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Class Project

Class Project

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Class Project

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  1. Class Project • Pair up with someone. Next, identify two purchase situations, one high-involvement (e.g., new running shoes, clothes, cars) and one low-involvement (e.g., fast food, ink pens, soft drinks), which the person has some experience with. • Elicit the decision criteria that person would use (or used) in buying a brand in the particular product categories you identified earlier. • Begin the interview by stating... "Assume that you are in the market for _________. What factors do you consider when you are deciding what brand of _______ to buy for yourself?” • Then ask... "What two factors are most important to you in making your decision?“ • Then, for each of these two factors, "Why is ________ important to you?" Or, "What does ________ give you?" • Continue this process for each factor until your partner cannot go on. • Swap roles and repeat the process.

  2. Motivation and Personality • Motivation: • Personality:

  3. Motivation and Personality • Basic Issue: Why do consumers behave the way they do? What are consumers trying to accomplish through the purchasing process? • Why does a person pay for water when it is free? Once they decide to pay for it, why pay a premium for Perrier or Evian? • Why do some people pay $5000 or more for a watch when a $19 Timex works just fine? • Must understand Goals to understand behaviors.

  4. Goals • Consumer have many different sorts of goals • Consumers goals are not always obvious • Different groups (cultures, segments) may have: • Goals have both direction and intensity

  5. Latent and Manifest Motives

  6. Needs-based View of Motivation: Maslow’s Hierarchy 5.Self-actualization: This involves the desire for self- fulfillment, to become all that one is capable of becoming. 4.Esteem: Desires for status, superiority, self-respect, and prestige are examples of esteem needs. These needs relate to the individual’s feelings of usefulness and accomplishment. 3.Belongingness: Belongingness motives are reflected in a desire for love, friendship, affiliation, and group acceptance. 2.Safety: Feeling physical safety and security, stability, familiar surroundings, and so forth are manifestations of safety needs. They are aroused after physiological motives are minimally satisfied, and before other motives. 1.Physiological: Food, water, sleep, and to a limited extent, sex, are physiological motives. Unless they are minimally satisfied, other motives are not activated. Advanced Basic

  7. Marketing Strategies and Maslow’s Hierarchy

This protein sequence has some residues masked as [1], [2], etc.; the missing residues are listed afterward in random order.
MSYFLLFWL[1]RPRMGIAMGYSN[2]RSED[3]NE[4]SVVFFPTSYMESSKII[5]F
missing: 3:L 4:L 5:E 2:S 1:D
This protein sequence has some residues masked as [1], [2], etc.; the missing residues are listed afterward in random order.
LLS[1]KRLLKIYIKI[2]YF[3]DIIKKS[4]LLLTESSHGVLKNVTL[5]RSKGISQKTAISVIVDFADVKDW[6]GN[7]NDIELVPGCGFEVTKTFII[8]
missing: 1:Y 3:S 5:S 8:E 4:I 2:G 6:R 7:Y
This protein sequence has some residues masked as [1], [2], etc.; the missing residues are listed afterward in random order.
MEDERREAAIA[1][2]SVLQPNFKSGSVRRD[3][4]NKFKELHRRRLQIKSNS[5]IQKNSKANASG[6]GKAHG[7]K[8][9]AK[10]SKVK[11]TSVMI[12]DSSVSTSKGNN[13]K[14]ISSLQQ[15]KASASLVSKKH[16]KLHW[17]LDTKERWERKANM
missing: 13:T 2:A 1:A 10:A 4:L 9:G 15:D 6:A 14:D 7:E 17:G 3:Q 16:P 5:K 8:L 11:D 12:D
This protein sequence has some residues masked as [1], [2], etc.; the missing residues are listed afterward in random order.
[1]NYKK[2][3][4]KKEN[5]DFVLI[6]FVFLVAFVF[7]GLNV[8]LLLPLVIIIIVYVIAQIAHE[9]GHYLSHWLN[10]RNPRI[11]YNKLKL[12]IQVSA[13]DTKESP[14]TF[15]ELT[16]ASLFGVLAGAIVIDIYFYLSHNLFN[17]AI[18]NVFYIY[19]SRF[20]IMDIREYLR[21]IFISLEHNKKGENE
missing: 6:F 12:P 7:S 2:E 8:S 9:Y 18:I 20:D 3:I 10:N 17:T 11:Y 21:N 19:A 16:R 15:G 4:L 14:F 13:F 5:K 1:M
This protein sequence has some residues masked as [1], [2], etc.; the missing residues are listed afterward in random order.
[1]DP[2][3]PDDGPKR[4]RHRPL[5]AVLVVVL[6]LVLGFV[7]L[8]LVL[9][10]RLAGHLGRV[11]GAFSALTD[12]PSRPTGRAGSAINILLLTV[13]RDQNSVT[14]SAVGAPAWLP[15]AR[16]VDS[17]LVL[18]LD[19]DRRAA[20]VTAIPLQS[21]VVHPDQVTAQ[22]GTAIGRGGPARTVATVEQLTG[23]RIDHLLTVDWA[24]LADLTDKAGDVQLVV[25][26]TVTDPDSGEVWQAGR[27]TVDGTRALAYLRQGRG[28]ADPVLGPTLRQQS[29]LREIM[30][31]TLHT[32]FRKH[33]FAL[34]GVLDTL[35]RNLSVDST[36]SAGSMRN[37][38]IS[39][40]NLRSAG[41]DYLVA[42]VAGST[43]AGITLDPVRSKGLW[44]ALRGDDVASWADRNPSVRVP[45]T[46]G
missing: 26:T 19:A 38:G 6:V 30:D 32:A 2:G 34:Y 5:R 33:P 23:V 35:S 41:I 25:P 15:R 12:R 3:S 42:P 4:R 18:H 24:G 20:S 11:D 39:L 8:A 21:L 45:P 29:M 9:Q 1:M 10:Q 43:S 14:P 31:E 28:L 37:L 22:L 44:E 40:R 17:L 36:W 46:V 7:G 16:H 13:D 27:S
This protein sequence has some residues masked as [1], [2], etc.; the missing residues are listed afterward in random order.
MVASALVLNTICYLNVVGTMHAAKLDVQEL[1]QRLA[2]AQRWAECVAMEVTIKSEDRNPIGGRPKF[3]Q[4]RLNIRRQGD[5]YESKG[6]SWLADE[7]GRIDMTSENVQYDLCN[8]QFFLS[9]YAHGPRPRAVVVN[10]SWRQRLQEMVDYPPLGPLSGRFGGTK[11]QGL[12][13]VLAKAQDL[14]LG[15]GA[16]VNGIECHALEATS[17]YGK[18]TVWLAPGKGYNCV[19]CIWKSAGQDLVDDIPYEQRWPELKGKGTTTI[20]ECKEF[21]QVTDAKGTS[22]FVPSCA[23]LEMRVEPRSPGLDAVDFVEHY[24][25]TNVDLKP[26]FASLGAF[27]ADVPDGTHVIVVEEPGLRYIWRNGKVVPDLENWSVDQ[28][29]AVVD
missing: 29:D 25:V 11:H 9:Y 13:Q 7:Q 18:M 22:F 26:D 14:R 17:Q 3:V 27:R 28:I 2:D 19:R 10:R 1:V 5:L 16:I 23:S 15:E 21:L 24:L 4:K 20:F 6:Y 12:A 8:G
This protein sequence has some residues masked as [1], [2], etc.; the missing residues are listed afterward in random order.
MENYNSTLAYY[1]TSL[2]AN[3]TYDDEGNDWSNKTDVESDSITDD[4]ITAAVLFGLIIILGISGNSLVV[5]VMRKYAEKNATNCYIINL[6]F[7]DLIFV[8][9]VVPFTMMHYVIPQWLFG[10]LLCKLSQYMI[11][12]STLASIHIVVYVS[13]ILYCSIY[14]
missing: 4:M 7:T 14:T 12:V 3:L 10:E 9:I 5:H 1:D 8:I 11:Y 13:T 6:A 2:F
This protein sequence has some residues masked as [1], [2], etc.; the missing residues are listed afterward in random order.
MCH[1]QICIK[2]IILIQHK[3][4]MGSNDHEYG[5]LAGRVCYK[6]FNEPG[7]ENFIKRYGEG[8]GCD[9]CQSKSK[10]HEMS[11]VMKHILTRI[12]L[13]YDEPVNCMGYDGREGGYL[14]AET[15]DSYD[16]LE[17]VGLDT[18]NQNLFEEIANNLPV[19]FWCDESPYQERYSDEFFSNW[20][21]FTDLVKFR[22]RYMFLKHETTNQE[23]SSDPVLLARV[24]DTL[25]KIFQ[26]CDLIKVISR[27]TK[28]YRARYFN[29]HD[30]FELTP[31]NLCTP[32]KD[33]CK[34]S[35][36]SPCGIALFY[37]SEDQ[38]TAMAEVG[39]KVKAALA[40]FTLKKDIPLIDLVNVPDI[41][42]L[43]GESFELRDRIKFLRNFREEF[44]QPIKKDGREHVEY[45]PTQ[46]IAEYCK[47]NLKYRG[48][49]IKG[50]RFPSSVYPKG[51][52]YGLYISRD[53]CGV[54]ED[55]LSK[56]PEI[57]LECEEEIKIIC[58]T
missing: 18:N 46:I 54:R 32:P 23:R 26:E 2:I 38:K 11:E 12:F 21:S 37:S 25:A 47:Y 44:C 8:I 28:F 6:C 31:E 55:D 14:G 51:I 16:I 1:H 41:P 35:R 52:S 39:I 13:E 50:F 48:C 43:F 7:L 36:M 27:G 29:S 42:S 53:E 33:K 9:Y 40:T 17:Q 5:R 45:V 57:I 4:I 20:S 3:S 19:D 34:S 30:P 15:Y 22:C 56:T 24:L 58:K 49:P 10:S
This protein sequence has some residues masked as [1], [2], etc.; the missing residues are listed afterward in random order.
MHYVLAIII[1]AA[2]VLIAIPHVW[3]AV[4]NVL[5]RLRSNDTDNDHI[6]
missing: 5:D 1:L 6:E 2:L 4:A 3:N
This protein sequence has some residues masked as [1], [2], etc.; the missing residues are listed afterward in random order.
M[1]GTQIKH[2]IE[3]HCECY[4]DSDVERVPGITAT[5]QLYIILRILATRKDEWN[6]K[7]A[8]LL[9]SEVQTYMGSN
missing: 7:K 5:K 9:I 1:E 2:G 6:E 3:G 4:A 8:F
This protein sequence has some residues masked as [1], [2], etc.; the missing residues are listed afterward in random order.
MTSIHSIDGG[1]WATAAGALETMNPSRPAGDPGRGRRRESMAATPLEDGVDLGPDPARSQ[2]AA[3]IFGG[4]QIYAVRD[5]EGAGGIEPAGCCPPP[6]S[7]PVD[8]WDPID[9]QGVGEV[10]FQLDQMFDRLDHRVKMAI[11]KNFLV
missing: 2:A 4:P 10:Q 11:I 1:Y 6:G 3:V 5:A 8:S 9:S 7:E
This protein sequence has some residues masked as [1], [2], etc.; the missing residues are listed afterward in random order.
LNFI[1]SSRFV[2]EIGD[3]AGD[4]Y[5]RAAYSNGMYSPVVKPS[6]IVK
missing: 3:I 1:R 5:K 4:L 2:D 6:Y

8. Common Motives and Associated Marketing Behaviors • Need for Consistency (use information from credible sources) • Need to Categorize (price lining, odd-pricing) • Need for Autonomy (custom products, “limited editions”, DIY) • Need for Stimulation (impulse purchases, new and improved) • Need for Tension Reduction (show recreation, leisure time) • Need for Expression (symbolic products, self-concept) • Need for Ego Defense and reinforcement (conspicuous consumption) • Need for Assertion (power, accomplishment, esteem) • Need for Affiliation (altruism, social consciousness, groups)

  9. Developing Strategies Around Consumer Motives • Identify product and purchasing situation • Select most relevant product features and benefits that are consistent with goals.

  10. Personality • All individuals have internal characteristics or traits • Consumer personality will many times impact motives

  11. Brand Personalities • Brands have a set of human characteristics that become associated with that brand. This is an acquired image of the brand. • There are five core dimensions of brand personality, each divided into a set of facets: • Sincerity • Excitement • Competence • Sophistication • Ruggedness

  12. Each facet is measured by a set of traits. The trait measures are taken using a five-point scale (1= not at all descriptive, 5=extremely descriptive) rating the extent to which each trait describes the specific brand of interest. The traits used for each of the facets are: • Down-to-earth (down-to-earth, family-oriented, small-town) • Honest (honest, sincere, real) • Wholesome (wholesome, original) • Cheerful (cheerful, sentimental, friendly) • Daring (daring, trendy, exciting) • Spirited (spirited, cool, young) • Imaginative (imaginative, unique) • Up-to-date (up-to-date, independent, contemporary) • Reliable (reliable, hard working, secure) • Intelligent (intelligent, technical, corporate) • Successful (successful, leader, confident) • Upper class (upper class, glamorous, good looking) • Charming (charming, feminine, smooth) • Outdoorsy (outdoorsy, masculine, Western) • Tough (tough, rugged)

  13. Describe the personality of the following: • Red Bull • Scion • Blockbuster Video • Wal-Mart • Toyota • Tab • Aquafina • Seiko • Texas Instruments • Chico’s